New Sri Lankan government targets political opponents at workplaces

By Saman Gunadasa
18 January 2002

Since taking office following last month’s general election, the United National Party (UNP) government in Sri Lanka has unleashed an intimidation campaign against public sector workers at many workplaces. Newly-appointed UNP managements are working with thugs from the Jathika Sevaka Sangamaya (JSS—National Workers Union), the UNP’s trade union wing, to attack and victimise workers.

The immediate target has been political opponents of the government, including supporters of the previous Peoples Alliance (PA) administration. According to trade union sources, more than 1,500 workers have been threatened, manhandled, assaulted and prevented from going to work at the Central Transport Board, Sri Lanka Railway, Co-operative Wholesale Establishment, Ceylon Petroleum Corporation, Lake House (the government-owned newspaper company), Lanka Salt, Mattegama Textile Mills and other state-run enterprises.

Some of the workers were attacked by hired thugs at their houses, forcing entire families to stay away from their own homes, at least during night time.

* At the Central Transport Board, some 417 workers have been blocked from workplaces in the Northwestern and North Central provinces. The management has sent letters asking them to report to work immediately, but attackers have been waiting for them on the way. The workers have been unable to even draw their salaries for December. Some assistant depot managers were physically attacked in remote towns such as Kuliyapitiya, Wariyapola, Nikawaratiya and Galgamuwa. At the Galgamuwa depot, the assistant manager had to be hospitalised, three workers were attacked and their families were threatened by UNP thugs, forcing them to stay out of their homes at night.

* In the Sri Lanka Railway, managers and thugs have pressured 2,000 newly-recruited casual workers to resign. Nidahas Dumriya Sevaka Sangamaya (Independent Railway Workers Union) officials threatened to call a strike but 600 workers have been forced to quit already. Railway workers’ annual transfers, earlier approved by the railway authorities, have also been canceled.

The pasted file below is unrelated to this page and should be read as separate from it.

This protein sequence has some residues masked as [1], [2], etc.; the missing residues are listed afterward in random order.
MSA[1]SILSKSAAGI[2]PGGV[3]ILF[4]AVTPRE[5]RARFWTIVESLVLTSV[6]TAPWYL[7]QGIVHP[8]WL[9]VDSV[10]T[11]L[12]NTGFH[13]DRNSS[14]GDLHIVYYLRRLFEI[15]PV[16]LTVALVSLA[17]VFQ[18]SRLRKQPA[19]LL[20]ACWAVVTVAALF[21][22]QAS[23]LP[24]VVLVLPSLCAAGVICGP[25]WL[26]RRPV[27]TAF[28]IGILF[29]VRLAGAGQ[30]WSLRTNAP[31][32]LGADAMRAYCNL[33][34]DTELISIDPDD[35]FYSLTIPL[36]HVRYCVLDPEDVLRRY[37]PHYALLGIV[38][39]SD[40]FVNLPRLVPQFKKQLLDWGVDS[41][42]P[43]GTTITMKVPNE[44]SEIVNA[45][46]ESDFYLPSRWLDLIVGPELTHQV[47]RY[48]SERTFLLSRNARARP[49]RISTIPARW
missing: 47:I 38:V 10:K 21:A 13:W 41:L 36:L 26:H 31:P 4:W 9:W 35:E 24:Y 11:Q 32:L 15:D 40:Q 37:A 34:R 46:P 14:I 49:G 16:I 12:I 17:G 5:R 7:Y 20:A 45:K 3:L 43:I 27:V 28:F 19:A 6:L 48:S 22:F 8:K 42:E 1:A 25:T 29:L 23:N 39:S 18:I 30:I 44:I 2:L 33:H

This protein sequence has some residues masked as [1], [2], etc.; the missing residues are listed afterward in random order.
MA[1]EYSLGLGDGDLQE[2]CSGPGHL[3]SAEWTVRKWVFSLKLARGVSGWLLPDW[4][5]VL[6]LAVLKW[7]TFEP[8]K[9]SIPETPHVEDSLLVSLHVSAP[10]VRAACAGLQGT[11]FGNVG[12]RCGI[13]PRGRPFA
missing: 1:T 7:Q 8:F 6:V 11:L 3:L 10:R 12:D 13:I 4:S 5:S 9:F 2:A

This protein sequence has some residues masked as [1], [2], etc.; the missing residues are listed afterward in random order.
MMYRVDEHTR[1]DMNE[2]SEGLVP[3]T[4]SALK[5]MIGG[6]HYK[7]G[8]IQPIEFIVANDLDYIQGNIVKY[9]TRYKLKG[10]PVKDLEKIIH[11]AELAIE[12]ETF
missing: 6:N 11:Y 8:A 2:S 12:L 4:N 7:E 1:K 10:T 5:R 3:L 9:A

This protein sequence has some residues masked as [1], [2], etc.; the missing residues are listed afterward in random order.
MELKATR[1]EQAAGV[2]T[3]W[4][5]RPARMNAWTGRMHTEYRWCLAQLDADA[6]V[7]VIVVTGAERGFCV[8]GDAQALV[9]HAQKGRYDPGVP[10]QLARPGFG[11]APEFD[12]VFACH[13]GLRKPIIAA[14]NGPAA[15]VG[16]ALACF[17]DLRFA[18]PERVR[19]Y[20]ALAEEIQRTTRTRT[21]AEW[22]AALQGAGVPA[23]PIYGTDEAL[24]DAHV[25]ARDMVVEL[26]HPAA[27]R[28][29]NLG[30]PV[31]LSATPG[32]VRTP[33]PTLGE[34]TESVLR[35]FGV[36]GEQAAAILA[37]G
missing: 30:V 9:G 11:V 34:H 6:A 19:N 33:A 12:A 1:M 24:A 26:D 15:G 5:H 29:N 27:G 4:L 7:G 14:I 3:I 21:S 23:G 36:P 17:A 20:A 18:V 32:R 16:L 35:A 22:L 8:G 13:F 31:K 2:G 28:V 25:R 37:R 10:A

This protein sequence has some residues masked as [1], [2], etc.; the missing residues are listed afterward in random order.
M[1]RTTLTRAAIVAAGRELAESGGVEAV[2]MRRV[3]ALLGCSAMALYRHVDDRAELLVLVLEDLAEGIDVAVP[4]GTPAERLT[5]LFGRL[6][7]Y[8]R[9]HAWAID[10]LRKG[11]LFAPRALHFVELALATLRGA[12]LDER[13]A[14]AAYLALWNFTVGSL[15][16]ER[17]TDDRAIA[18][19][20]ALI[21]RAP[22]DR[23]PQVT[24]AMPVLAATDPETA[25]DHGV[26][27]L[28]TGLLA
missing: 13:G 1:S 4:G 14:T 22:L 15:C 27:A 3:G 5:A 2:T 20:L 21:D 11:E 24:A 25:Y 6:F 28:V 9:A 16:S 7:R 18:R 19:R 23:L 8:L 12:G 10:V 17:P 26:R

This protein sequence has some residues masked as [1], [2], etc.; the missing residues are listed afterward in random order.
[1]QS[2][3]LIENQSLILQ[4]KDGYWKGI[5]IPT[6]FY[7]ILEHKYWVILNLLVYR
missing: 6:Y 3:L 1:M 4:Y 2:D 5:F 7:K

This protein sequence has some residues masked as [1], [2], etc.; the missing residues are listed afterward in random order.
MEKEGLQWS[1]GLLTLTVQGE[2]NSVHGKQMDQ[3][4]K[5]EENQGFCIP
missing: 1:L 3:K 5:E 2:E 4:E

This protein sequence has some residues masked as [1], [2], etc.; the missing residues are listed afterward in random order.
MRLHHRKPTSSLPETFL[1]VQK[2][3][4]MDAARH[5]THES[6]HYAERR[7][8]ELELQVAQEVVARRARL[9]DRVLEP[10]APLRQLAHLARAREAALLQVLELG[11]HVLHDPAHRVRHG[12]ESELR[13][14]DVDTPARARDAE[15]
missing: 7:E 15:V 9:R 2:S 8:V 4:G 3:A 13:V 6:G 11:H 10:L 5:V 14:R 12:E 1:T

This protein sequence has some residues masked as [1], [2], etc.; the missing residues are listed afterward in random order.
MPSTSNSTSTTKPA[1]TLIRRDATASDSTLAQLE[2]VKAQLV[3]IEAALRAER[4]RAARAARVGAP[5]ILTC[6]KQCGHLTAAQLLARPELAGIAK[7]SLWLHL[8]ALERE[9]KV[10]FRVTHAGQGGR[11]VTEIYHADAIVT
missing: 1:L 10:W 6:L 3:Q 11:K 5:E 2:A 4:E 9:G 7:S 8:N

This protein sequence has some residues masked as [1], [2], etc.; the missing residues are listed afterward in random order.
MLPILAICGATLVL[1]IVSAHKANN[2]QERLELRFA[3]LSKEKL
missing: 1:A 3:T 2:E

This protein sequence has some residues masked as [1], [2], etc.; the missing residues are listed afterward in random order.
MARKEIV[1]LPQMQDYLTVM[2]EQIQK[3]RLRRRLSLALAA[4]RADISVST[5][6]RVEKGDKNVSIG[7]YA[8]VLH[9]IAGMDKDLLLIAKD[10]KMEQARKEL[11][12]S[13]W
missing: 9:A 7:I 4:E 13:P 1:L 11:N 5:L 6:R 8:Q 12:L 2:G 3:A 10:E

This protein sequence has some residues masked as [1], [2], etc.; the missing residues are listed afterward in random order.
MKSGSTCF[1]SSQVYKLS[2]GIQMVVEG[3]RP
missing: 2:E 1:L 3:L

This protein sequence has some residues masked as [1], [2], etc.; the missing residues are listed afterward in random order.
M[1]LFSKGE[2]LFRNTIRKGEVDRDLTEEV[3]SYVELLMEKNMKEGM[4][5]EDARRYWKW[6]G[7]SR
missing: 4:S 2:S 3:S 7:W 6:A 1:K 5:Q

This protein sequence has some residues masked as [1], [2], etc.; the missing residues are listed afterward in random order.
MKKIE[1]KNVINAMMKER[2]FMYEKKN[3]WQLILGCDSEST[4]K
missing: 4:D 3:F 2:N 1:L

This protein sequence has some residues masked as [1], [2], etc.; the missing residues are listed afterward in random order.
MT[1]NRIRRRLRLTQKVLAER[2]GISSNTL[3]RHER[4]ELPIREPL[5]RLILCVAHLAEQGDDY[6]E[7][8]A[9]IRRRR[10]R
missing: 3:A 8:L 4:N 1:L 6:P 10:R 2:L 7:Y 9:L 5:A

* About 300 Colombo harbour workers, employed by the Port Authority of Sri Lanka, have been forced to resign.

* In the Ceylon Petroleum Corporation, 15 members of the Nidahas Sevaka Sangamaya (Independent Workers Union), which is affiliated to the Sri Lanka Freedom Party (SLFP), the main constituent party of the PA, were attacked and prevented from reporting to work.

* Three Lanka Salt employees at Hambanthota in Southern Province, three Mattegama Textile Mills workers in Kurunegala district in Northwestern Province and some Peoples Bank employees were threatened and chased away from work.

* A Lake House Newspapers union leader and a Sri Lanka Insurance Corporation manager, both PA supporters, were demoted without being given any reason.

On January 1, a delegation of union leaders led by former PA minister and SLFP union leader Alavi Moulana met the Sri Lanka Human Rights Commission chairman to report these incidents but were asked to submit applications on an individual basis, with no inquiry scheduled until January 22.